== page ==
NEW YORK -- ''Survivor'' is proving such a hit that a sequel is in the works.
The network has begun accepting applications for ''Survivor 2,'' which will be filmed in October and November for broadcast starting January. CBS expects considerably more than the 6,100 applicants it received for the first series.
This time, the location will be the Australian outback -- not nearly as wet as the tropical island where the series is now set. The sun-baked, desolate territory has its share of kangaroos, crocodiles, huge spiders and lizards, however. The filming will take place late in the Australian springtime.
An estimated 23.2 million people watched the third installment of the 13-week series Wednesday night, a 28 percent increase over the previous week, Nielsen Media Research said Thursday. It was CBS's biggest audience with regular programming for that time slot since at least 1987.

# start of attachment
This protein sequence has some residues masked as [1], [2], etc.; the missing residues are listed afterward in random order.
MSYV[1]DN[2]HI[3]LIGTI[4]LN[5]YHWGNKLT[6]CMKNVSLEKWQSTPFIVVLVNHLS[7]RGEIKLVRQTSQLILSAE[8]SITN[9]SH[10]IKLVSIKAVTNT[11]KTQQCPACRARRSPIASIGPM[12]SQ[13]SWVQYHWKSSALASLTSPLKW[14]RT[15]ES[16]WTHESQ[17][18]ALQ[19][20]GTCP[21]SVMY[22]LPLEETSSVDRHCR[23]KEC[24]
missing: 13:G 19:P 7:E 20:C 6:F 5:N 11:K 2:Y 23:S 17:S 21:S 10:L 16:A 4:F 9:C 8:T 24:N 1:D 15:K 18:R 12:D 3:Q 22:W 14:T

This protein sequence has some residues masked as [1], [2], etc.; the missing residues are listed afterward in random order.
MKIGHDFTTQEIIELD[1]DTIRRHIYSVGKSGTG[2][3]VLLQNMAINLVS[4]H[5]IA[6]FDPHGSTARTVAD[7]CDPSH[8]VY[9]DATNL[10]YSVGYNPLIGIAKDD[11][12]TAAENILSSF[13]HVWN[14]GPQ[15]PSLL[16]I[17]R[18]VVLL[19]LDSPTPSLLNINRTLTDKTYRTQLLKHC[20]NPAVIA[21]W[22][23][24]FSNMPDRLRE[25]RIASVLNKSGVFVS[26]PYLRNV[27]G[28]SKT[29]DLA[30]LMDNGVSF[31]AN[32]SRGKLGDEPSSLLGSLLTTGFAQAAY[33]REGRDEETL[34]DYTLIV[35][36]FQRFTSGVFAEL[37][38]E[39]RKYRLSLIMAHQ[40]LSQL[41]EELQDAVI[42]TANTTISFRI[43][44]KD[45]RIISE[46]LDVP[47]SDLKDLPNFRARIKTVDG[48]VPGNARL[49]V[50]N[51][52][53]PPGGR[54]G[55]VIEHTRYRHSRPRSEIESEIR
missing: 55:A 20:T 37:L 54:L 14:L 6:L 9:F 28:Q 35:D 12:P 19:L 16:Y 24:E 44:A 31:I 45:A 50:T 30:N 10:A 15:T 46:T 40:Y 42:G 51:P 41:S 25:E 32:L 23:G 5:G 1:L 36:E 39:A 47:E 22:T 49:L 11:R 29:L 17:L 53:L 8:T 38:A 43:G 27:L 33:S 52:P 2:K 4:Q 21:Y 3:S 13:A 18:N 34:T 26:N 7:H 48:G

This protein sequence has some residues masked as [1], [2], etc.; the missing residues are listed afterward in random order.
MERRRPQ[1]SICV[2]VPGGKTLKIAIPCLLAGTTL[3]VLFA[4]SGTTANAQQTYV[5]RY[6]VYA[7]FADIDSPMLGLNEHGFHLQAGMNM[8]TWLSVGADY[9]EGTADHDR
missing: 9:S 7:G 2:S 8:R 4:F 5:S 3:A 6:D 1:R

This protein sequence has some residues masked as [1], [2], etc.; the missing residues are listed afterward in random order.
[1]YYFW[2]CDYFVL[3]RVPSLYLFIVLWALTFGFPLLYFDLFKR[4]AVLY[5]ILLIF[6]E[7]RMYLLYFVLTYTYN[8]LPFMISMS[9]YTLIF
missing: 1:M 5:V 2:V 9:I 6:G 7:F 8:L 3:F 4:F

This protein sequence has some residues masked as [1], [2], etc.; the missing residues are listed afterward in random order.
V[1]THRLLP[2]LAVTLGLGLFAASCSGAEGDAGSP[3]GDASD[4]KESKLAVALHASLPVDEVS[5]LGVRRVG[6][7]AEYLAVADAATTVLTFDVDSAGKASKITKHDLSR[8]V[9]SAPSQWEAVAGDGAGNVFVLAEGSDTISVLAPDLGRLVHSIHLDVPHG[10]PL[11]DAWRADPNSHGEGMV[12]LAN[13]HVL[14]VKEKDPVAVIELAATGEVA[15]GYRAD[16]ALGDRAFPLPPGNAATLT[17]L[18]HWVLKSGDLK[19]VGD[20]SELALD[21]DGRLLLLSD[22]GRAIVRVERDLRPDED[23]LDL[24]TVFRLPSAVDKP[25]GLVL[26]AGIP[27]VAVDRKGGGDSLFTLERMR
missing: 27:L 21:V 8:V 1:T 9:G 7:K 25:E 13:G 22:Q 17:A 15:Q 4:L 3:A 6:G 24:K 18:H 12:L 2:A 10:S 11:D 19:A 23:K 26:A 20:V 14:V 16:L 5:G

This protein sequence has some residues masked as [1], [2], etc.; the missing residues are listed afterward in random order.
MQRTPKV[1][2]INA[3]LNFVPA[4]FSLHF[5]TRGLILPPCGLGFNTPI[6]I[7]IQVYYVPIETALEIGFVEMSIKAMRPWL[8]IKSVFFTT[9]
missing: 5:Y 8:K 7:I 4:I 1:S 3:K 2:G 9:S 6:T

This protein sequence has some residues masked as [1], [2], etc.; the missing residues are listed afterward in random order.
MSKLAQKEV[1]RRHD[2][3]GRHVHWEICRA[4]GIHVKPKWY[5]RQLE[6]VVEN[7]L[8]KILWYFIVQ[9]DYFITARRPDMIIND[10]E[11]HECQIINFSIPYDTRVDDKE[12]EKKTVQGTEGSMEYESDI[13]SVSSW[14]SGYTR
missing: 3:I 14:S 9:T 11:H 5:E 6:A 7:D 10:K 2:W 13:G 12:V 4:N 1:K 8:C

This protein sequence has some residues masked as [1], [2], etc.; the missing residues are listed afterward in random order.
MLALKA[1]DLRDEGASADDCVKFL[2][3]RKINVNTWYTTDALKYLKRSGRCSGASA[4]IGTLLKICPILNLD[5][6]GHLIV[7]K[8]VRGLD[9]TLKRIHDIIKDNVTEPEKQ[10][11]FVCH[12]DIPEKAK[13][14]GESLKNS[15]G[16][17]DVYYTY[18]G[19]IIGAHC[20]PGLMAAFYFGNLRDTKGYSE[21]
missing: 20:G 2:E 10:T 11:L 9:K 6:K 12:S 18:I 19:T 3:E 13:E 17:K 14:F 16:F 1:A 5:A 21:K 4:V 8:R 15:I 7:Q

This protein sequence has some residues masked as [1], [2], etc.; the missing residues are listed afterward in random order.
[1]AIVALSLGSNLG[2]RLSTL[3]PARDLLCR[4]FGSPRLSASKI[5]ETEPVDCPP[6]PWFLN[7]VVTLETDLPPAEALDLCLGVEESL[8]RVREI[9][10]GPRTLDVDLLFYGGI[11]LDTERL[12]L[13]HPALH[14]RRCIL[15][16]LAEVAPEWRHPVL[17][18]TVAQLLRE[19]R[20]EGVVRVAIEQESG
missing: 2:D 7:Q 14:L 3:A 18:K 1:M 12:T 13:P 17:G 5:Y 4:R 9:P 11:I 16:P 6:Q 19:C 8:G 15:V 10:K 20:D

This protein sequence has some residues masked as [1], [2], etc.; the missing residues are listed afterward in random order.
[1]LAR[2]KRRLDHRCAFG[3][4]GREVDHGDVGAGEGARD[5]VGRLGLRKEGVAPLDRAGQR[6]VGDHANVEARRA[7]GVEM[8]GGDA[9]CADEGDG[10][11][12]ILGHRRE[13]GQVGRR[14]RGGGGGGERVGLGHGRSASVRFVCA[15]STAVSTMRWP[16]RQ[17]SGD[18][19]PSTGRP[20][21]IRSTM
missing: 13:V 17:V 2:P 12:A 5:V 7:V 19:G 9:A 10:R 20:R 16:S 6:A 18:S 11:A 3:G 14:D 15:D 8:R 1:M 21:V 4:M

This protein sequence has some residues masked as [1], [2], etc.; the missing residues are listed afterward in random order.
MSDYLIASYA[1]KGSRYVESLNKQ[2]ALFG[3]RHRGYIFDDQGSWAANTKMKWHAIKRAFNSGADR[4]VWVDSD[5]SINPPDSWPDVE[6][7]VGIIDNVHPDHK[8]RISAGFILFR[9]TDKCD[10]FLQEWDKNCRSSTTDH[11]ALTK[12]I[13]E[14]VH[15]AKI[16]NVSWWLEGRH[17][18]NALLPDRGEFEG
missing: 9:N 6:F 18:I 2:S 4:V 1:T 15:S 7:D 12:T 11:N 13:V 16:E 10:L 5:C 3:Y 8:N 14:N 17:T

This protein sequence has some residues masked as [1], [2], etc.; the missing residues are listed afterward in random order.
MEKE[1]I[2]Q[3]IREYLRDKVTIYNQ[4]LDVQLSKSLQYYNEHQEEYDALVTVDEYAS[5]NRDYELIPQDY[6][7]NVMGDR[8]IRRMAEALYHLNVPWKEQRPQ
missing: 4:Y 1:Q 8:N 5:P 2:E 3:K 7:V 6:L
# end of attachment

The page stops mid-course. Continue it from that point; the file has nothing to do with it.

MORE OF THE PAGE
It was the first time ''Survivor'' did not go head-to-head against ABC's ''Who Wants to Be a Millionaire.'' But it did compete against the NBA Finals in about one-fifth of the country, including Los Angeles and Indianapolis.
The soggy stowaways voted out a third person, 27-year-old San Francisco lawyer Stacey Stillman, sending her away in a torrential downpour.
CBS knew after the first week's ratings that ''Survivor'' would return, but wanted to make sure the interest built, said CBS President Leslie Moonves. Casting for the second edition will be just as important as the location, he said.
''The relatability of these people is one of the chords that is striking people,'' he said. ''Everyone imagines what they would do because they are seeing people like themselves.''
Like ''Who Wants to Be a Millionaire'' last August, ''Survivor'' is enlivening the normally dull summer rerun season. And it's been a bonanza for CBS's often futile effort to reach a younger audience.
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